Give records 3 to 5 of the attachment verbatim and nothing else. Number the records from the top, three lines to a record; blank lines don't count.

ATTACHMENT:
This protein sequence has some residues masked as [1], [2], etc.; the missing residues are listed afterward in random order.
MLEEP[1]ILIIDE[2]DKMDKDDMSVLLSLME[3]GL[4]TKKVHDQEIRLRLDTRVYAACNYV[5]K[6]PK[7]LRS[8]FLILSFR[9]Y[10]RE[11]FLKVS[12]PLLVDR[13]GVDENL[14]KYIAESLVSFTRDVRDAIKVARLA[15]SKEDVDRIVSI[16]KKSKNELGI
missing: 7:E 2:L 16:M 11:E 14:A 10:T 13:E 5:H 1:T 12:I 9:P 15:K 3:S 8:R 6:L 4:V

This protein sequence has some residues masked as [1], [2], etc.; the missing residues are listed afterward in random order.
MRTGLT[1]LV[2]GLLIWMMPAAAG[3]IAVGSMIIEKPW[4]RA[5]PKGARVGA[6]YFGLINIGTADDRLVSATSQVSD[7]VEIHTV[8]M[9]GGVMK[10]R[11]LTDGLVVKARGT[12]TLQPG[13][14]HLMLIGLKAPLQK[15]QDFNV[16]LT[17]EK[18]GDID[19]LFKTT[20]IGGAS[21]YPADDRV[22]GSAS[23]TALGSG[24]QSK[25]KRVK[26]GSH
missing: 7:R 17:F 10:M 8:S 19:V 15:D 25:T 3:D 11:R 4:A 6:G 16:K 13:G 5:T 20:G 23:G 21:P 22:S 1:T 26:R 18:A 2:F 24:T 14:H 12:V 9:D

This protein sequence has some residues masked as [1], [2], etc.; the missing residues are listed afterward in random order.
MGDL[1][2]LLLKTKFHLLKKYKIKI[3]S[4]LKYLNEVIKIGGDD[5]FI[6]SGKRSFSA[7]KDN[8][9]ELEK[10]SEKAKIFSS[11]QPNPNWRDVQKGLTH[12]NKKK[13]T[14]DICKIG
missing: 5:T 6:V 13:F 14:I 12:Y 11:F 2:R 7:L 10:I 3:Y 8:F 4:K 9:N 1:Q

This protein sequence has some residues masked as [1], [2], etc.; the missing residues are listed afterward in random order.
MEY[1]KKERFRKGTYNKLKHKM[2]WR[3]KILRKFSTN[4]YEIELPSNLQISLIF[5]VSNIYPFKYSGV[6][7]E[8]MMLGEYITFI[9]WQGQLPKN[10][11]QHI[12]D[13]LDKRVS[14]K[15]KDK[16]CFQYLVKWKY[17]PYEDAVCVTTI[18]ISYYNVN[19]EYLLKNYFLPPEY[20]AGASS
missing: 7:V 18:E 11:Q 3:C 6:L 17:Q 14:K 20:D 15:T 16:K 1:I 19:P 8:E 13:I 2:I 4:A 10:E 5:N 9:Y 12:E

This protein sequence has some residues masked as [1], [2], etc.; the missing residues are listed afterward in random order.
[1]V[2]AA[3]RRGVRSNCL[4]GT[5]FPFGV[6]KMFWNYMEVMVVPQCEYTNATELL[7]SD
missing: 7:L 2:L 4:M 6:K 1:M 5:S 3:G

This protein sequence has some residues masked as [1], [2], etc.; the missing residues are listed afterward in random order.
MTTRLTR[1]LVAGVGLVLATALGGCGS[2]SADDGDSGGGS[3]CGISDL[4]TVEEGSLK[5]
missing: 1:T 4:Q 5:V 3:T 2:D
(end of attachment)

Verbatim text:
This protein sequence has some residues masked as [1], [2], etc.; the missing residues are listed afterward in random order.
MGDL[1][2]LLLKTKFHLLKKYKIKI[3]S[4]LKYLNEVIKIGGDD[5]FI[6]SGKRSFSA[7]KDN[8][9]ELEK[10]SEKAKIFSS[11]QPNPNWRDVQKGLTH[12]NKKK[13]T[14]DICKIG
missing: 5:T 6:V 13:F 14:I 12:Y 11:F 2:R 7:L 10:I 3:Y 8:F 4:K 9:N 1:Q

This protein sequence has some residues masked as [1], [2], etc.; the missing residues are listed afterward in random order.
MEY[1]KKERFRKGTYNKLKHKM[2]WR[3]KILRKFSTN[4]YEIELPSNLQISLIF[5]VSNIYPFKYSGV[6][7]E[8]MMLGEYITFI[9]WQGQLPKN[10][11]QHI[12]D[13]LDKRVS[14]K[15]KDK[16]CFQYLVKWKY[17]PYEDAVCVTTI[18]ISYYNVN[19]EYLLKNYFLPPEY[20]AGASS
missing: 7:V 18:E 11:Q 3:C 6:L 17:Q 14:K 20:D 15:T 16:K 1:I 19:P 8:E 13:I 2:I 4:A 10:E 5:N 9:Y 12:E

This protein sequence has some residues masked as [1], [2], etc.; the missing residues are listed afterward in random order.
[1]V[2]AA[3]RRGVRSNCL[4]GT[5]FPFGV[6]KMFWNYMEVMVVPQCEYTNATELL[7]SD
missing: 7:L 2:L 4:M 6:K 1:M 5:S 3:G